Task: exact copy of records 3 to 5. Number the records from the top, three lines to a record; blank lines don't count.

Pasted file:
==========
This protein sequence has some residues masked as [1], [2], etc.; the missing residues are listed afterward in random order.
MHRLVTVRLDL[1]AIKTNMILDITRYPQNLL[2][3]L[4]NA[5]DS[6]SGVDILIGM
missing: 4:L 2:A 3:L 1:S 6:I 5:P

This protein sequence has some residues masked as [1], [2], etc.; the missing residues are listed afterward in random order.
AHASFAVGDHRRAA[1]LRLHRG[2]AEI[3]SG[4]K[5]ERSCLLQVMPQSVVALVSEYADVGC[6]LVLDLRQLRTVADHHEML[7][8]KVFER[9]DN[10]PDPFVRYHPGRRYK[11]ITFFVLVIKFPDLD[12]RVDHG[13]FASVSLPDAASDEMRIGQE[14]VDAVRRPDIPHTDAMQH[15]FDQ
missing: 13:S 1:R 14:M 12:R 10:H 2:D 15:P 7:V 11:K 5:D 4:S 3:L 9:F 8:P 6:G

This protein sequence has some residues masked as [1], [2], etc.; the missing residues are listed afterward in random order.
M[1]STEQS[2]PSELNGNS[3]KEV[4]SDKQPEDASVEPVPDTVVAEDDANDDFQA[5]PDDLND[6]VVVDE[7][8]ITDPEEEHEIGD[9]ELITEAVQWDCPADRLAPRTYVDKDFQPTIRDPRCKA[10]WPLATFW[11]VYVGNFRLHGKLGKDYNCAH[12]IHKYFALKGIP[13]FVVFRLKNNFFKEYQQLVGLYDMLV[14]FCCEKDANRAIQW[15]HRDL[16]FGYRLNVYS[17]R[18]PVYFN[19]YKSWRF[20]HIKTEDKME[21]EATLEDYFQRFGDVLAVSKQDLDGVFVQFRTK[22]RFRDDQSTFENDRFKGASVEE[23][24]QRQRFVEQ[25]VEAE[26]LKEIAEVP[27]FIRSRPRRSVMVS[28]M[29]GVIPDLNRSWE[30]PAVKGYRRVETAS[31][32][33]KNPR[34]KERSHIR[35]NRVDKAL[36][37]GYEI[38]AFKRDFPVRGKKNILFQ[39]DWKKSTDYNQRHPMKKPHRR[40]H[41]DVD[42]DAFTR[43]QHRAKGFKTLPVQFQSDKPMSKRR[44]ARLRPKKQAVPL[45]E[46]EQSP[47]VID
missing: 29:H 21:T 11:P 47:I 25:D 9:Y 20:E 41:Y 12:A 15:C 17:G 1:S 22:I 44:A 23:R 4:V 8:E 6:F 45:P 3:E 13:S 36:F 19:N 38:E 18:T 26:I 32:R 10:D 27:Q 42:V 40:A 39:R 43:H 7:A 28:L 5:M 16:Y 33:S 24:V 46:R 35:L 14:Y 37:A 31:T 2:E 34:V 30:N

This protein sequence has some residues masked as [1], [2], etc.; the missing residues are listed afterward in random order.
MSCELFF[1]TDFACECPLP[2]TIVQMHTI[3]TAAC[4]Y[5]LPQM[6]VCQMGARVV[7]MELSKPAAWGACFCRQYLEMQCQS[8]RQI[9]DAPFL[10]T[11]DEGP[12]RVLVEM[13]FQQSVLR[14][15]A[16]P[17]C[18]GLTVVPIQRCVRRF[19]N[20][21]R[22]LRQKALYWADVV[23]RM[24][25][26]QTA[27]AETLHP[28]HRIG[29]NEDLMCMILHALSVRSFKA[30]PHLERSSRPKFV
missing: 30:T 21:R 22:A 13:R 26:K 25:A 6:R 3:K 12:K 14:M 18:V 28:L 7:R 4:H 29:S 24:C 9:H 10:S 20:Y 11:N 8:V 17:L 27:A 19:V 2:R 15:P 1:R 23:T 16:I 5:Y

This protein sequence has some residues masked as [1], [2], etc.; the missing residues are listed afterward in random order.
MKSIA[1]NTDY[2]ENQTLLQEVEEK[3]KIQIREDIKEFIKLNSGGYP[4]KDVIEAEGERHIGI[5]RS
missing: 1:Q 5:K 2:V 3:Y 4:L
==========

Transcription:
This protein sequence has some residues masked as [1], [2], etc.; the missing residues are listed afterward in random order.
M[1]STEQS[2]PSELNGNS[3]KEV[4]SDKQPEDASVEPVPDTVVAEDDANDDFQA[5]PDDLND[6]VVVDE[7][8]ITDPEEEHEIGD[9]ELITEAVQWDCPADRLAPRTYVDKDFQPTIRDPRCKA[10]WPLATFW[11]VYVGNFRLHGKLGKDYNCAH[12]IHKYFALKGIP[13]FVVFRLKNNFFKEYQQLVGLYDMLV[14]FCCEKDANRAIQW[15]HRDL[16]FGYRLNVYS[17]R[18]PVYFN[19]YKSWRF[20]HIKTEDKME[21]EATLEDYFQRFGDVLAVSKQDLDGVFVQFRTK[22]RFRDDQSTFENDRFKGASVEE[23][24]QRQRFVEQ[25]VEAE[26]LKEIAEVP[27]FIRSRPRRSVMVS[28]M[29]GVIPDLNRSWE[30]PAVKGYRRVETAS[31][32][33]KNPR[34]KERSHIR[35]NRVDKAL[36][37]GYEI[38]AFKRDFPVRGKKNILFQ[39]DWKKSTDYNQRHPMKKPHRR[40]H[41]DVD[42]DAFTR[43]QHRAKGFKTLPVQFQSDKPMSKRR[44]ARLRPKKQAVPL[45]E[46]EQSP[47]VID
missing: 29:H 21:T 11:P 47:I 25:D 9:Y 20:E 41:Y 12:A 15:C 17:G 1:S 22:I 44:A 23:R 4:V 8:E 6:F 45:P 3:E 13:S 36:F 19:N 38:E 18:T 26:I 32:R 10:D 27:Q 42:V 40:A 39:R 43:H 7:A 28:L 5:M 16:Y 33:S 24:V 46:R 35:L 14:Y 37:A 31:T 2:E 34:V 30:N

This protein sequence has some residues masked as [1], [2], etc.; the missing residues are listed afterward in random order.
MSCELFF[1]TDFACECPLP[2]TIVQMHTI[3]TAAC[4]Y[5]LPQM[6]VCQMGARVV[7]MELSKPAAWGACFCRQYLEMQCQS[8]RQI[9]DAPFL[10]T[11]DEGP[12]RVLVEM[13]FQQSVLR[14][15]A[16]P[17]C[18]GLTVVPIQRCVRRF[19]N[20][21]R[22]LRQKALYWADVV[23]RM[24][25][26]QTA[27]AETLHP[28]HRIG[29]NEDLMCMILHALSVRSFKA[30]PHLERSSRPKFV
missing: 30:T 21:R 22:A 13:R 26:K 25:A 6:R 3:K 12:K 14:M 18:V 28:L 7:R 4:H 29:S 24:C 9:H 10:S 20:Y 11:N 8:V 17:L 27:A 19:V 2:R 15:P 1:R 23:T 16:I 5:Y

This protein sequence has some residues masked as [1], [2], etc.; the missing residues are listed afterward in random order.
MKSIA[1]NTDY[2]ENQTLLQEVEEK[3]KIQIREDIKEFIKLNSGGYP[4]KDVIEAEGERHIGI[5]RS
missing: 1:Q 5:K 2:V 3:Y 4:L